A sound suggestion by several students yesterday related to the Constitutional questions about the Health Bill currently proposed. The following resources present a number of pro- and anti- arguments for review.
Senator Orrin Hatch from Utah told CNSNews.com in November 2009 that forcing people to buy health insurance cannot be justified under the Constitution’s Commerce Clause.
“But here would be the first time where our government would demand that people buy something that they may or may not want,” Hatch told CNSNews.com. “And, you know, if that’s the case, then we didn’t need a ‘Cash for Clunkers,’ all we had to do is have the federal government say you all got to buy new cars, no matter how tough it is on you. You know, they could require you to buy anything. And that isn’t America. That’s not freedom. That’s not constitutionally sound. Now, there may be some gimmicky way that they can do this, but I can’t think of a gimmicky way that would be constitutionally justified.”
On the other hand, White House Spokesman Robert Gibbs stated in November 2009 that he does not know if White House lawyers have reviewed whether it is constitutional for the federal government to order individuals to buy health insurance. On Wednesday, the White House responded to 13 State Attorney Generals: No 'Legitimate Constitutional Concerns' in Senate Health Care Bill.
Nancy Pelosi was asked if health care is covered in the Constitution. She responded: "Are you serious?"
Sen. Mary Landrieu (D-La.) said that she would leave it to "constitutional lawyers" to explain where Congress gets the constitutional power to require that Americans buy health insurance from the Federal government.
There is a summary of the issue considering the Founding Fathers on health care as well.
Protester Delays Senate Committee Opening, CSPAN May 05, 2009
Max Baucus, D-MT, "We need more police."
Is Government-Run Health Care Constitutional?
Tim Lynch (CATO Institute) and Jay Sekulow (American Center for Law and Justice) discuss the constitutionality of federal health care programs with Judge Andrew Napolitano.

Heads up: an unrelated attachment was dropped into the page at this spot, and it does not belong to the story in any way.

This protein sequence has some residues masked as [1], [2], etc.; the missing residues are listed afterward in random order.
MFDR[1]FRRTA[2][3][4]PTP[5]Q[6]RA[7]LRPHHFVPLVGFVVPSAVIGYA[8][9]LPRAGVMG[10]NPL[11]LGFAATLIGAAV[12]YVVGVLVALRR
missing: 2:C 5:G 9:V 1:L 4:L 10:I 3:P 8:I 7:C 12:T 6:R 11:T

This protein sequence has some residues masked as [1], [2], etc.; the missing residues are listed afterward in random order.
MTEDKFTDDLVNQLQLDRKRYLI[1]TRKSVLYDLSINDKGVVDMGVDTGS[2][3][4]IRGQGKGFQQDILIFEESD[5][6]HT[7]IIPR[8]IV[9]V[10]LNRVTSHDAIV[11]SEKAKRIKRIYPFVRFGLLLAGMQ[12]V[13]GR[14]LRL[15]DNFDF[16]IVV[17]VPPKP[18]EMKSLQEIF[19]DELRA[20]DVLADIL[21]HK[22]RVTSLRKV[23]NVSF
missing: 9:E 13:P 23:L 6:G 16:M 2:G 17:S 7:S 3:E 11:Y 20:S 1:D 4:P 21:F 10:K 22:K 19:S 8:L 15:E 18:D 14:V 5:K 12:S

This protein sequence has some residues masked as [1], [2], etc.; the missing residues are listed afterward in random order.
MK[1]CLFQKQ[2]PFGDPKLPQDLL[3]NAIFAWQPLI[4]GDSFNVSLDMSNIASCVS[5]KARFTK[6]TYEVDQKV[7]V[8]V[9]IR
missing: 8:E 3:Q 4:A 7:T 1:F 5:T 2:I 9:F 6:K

Or, for another historical perspective, some may entertain the thoughts of Ronald Reagan on Universal Healthcare.
Per our class procedure, a Shanawiki page Ch. 12 Sec. 4 has been posted, and now as listed on our class calender, a Quiz is scheduled for Friday. This is a ten Question, fill-in type of Quiz, similar to the last Quiz.
Ch. 12 Sec. 4 Culture: Romanticism and Realism
How did romantic writers, musicians, and artists respond to the Enlightenment?
What artistic movements emerged in reaction to the Industrial Revolution?
William Wordsworth, along with William Blake, Samuel Taylor Coleridge, and Percy Bysshe Shelley among others, was part of a cultural movement called romanticism. From about 1750 to 1850, romanticism shaped Western literature and arts.
Reading Check, p. 389
How did the popularity of Ivanhoe reflect the interests of the nineteenth century?
A New Age of Science
British broadcaster Sir David Attenborough presents his views on Charles Darwin, natural selection, and how the Bible conflicts with Darwin's views of the natural world in an exclusive interview for Nature Video, 4:27.
In addition, to celebrate Darwin's bicentenary Darwin 200 in Nature is also providing selected content free online, including continuously updated news, research and analysis on Darwin's life, his science and his legacy.